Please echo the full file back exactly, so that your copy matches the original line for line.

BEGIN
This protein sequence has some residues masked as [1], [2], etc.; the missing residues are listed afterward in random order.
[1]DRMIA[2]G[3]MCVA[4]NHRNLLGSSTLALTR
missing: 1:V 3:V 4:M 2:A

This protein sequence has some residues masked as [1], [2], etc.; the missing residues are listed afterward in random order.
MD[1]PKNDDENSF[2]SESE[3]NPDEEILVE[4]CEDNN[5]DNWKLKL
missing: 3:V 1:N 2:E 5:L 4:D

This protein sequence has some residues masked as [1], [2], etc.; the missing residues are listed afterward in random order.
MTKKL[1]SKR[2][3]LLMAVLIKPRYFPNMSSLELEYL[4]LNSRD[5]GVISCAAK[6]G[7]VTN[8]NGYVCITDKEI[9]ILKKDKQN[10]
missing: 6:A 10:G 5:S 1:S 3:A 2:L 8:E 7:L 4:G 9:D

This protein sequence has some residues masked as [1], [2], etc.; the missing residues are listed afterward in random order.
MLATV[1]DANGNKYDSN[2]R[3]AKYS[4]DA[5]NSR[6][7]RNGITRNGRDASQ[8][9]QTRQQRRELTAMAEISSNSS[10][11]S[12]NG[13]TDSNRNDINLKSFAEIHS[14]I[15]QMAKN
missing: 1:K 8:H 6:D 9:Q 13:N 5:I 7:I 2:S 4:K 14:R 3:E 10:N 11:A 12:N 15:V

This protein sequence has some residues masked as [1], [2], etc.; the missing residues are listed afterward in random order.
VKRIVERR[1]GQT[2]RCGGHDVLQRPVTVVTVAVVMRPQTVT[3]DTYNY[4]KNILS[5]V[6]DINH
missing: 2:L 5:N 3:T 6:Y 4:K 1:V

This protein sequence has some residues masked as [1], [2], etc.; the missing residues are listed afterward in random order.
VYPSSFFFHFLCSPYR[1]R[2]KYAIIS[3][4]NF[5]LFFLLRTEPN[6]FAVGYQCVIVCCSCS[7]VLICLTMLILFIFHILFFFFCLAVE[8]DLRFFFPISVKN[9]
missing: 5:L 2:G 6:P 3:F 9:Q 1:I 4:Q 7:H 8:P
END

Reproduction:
This protein sequence has some residues masked as [1], [2], etc.; the missing residues are listed afterward in random order.
[1]DRMIA[2]G[3]MCVA[4]NHRNLLGSSTLALTR
missing: 1:V 3:V 4:M 2:A

This protein sequence has some residues masked as [1], [2], etc.; the missing residues are listed afterward in random order.
MD[1]PKNDDENSF[2]SESE[3]NPDEEILVE[4]CEDNN[5]DNWKLKL
missing: 3:V 1:N 2:E 5:L 4:D

This protein sequence has some residues masked as [1], [2], etc.; the missing residues are listed afterward in random order.
MTKKL[1]SKR[2][3]LLMAVLIKPRYFPNMSSLELEYL[4]LNSRD[5]GVISCAAK[6]G[7]VTN[8]NGYVCITDKEI[9]ILKKDKQN[10]
missing: 6:A 10:G 5:S 1:S 3:A 2:L 8:E 7:L 4:G 9:D

This protein sequence has some residues masked as [1], [2], etc.; the missing residues are listed afterward in random order.
MLATV[1]DANGNKYDSN[2]R[3]AKYS[4]DA[5]NSR[6][7]RNGITRNGRDASQ[8][9]QTRQQRRELTAMAEISSNSS[10][11]S[12]NG[13]TDSNRNDINLKSFAEIHS[14]I[15]QMAKN
missing: 1:K 8:H 6:D 9:Q 13:N 5:I 7:I 2:S 4:K 14:R 3:E 10:N 11:A 12:N 15:V

This protein sequence has some residues masked as [1], [2], etc.; the missing residues are listed afterward in random order.
VKRIVERR[1]GQT[2]RCGGHDVLQRPVTVVTVAVVMRPQTVT[3]DTYNY[4]KNILS[5]V[6]DINH
missing: 2:L 5:N 3:T 6:Y 4:K 1:V

This protein sequence has some residues masked as [1], [2], etc.; the missing residues are listed afterward in random order.
VYPSSFFFHFLCSPYR[1]R[2]KYAIIS[3][4]NF[5]LFFLLRTEPN[6]FAVGYQCVIVCCSCS[7]VLICLTMLILFIFHILFFFFCLAVE[8]DLRFFFPISVKN[9]
missing: 5:L 2:G 6:P 3:F 9:Q 1:I 4:Q 7:H 8:P